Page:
Mountain Watershed Association, a nonprofit organization centered in the Indian Creek Watershed in Westmoreland and Fayette Counties and the Youghiogheny River in southwestern Pennsylvania, filed an amicus brief in support of the ruling. “Clearly, our legislators are out of touch with their constituents, except those who are lobbyists and make significant political contributions. Through our Marcellus Citizens Stewardship Project we talk to people actually living in the gasfields, beside the compressor stations, the frack ponds and the concentrators. Some of our members are experiencing degradation to their quality of life and their health. People in these impacted communities could be protected through the adoption of municipal ordinances designed to protect their health and welfare. Our legislators should be working for these communities and not the industry,” said Beverly Braverman, executive director, Mountain Watershed Association.
The original plaintiffs in the legal challenge—a group of seven municipalities, the Delaware Riverkeeper Network and Dr. Mehernosh Khan—welcomed the filing of the briefs in support of the Commonwealth Court’s decision by so many different interested parties, expressing that the injustice of Act 13 is more evident than ever.
Nancy Alessi, Nockamixon Township Supervisor, stated, "In Nockamixon people are enraged that the state passed this legislation taking away our zoning, with no notice or consideration of our local conditions, and with our local legislators not even understanding what they voted for."
“We are deeply moved by the outpouring of unanimous support from municipalities and residents across PA who want their local governments to continue their job of protecting the health, safety and welfare of residents. We have also been made aware of a growing distrust of the current DEP, PUC and the bureaucracy in Harrisburg,” stated Deron Gabriel, president, South Fayette Twp. Board of Commissioners.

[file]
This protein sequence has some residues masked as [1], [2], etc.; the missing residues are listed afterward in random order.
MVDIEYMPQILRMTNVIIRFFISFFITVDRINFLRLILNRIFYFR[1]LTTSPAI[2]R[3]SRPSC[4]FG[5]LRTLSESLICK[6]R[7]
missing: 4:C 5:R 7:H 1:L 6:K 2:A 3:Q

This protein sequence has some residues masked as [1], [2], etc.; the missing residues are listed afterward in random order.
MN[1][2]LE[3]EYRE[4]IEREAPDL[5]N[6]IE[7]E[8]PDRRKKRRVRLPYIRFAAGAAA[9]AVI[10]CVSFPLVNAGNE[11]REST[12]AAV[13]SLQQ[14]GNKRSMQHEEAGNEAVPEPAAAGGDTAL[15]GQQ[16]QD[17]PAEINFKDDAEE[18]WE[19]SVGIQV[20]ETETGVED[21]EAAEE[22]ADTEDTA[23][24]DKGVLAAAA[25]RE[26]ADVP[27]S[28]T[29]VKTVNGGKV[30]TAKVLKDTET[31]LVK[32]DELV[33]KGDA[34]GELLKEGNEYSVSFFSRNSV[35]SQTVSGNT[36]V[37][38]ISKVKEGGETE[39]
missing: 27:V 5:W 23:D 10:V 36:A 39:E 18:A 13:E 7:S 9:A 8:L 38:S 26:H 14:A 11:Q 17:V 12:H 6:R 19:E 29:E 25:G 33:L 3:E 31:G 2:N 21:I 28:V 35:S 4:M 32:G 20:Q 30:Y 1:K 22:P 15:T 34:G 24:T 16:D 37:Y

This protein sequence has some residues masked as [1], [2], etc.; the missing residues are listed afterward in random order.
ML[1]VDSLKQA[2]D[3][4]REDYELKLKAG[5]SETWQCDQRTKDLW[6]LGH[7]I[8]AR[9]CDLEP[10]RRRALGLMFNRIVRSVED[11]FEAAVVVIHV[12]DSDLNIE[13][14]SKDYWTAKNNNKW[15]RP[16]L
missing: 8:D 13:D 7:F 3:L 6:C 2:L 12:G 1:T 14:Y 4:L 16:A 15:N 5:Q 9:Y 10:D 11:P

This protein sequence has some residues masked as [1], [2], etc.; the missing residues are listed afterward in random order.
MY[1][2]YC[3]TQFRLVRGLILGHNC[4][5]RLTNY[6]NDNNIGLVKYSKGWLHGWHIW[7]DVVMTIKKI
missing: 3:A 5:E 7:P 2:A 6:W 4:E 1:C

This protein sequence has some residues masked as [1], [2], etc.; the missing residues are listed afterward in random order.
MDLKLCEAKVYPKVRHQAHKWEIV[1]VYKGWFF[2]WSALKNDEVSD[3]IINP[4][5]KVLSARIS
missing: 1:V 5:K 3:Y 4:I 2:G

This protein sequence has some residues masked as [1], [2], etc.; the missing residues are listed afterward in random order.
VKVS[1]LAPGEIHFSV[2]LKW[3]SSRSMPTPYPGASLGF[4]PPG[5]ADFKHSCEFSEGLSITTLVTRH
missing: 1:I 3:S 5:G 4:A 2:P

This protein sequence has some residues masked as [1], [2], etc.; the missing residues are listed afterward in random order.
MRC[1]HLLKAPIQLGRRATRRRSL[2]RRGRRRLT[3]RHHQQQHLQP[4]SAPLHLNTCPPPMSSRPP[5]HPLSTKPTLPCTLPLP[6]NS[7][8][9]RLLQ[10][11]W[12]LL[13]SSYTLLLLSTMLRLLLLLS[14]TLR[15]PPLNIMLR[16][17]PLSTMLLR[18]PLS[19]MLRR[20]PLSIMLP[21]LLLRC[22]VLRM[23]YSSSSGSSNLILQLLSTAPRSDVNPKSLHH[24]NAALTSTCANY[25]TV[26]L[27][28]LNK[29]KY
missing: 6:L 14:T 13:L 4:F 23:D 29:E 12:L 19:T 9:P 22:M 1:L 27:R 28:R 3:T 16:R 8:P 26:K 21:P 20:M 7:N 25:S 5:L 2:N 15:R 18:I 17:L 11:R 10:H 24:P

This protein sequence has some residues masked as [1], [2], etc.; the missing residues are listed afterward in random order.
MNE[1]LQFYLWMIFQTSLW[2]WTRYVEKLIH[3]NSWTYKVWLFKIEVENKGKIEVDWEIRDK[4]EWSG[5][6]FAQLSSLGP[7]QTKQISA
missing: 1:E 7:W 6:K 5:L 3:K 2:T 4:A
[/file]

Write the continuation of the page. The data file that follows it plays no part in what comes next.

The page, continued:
“The filing of so many briefs in support of the Court’s ruling that struck down Act 13 is heartening and makes it very clear that the unpopularity of this oppressive law is expanding as people realize how unfair and untenable it is,” said Maya van Rossum, the Delaware Riverkeeper.
Visit EcoWatch’s FRACKING page for more related news on this topic.
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When they founded their recycling start-up Plaxtil in 2017, it was textile waste they set their sights on. The project developed a process that turned fabrics into a new recyclable material they describe as "ecological plastic."
Mounting Piles of Waste<p>It is not only the streets of Chatellerault where pandemic pollution is piling-up, but also the world's beaches and oceans. Once there, they can take up to 450 years to degrade and disappear.</p><p>Esther Röling, co-organizer of the annual Adventure Clean Up Challenge held on Hong Kong Island, has seen this waste firsthand. In October the sports challenge pitted teams against one another in a competition to remove trash from 13 hard-to-reach coastal areas around the city.</p><p>They find tons of both disposable and reusable masks, said Röling. "You wonder how it ended up there. Was it just thrown on the ground? Or was it in a garbage bag that broke open?"</p><p>Almost 10,000 kilometers away in Antibes on the sunny French Riviera, it's a similar picture. For the past few months, divers and clean-up volunteers working with an ocean clean-up non-profit called Operation Mer Propre have been collecting an increasing number of masks found on land and in the sea.</p><p>"Since the beginning of the lockdown when we started to count, we've reached 800, 900, [and now in total] 1000 masks," said co-founder Joko Peltier. </p><p>According to <a href="https://unctad.org/news/growing-plastic-pollution-wake-covid-19-how-trade-policy-can-help" target="_blank">UN estimates</a>, up to 75% of all coronavirus-related plastic could end up as waste in oceans and landfills.</p>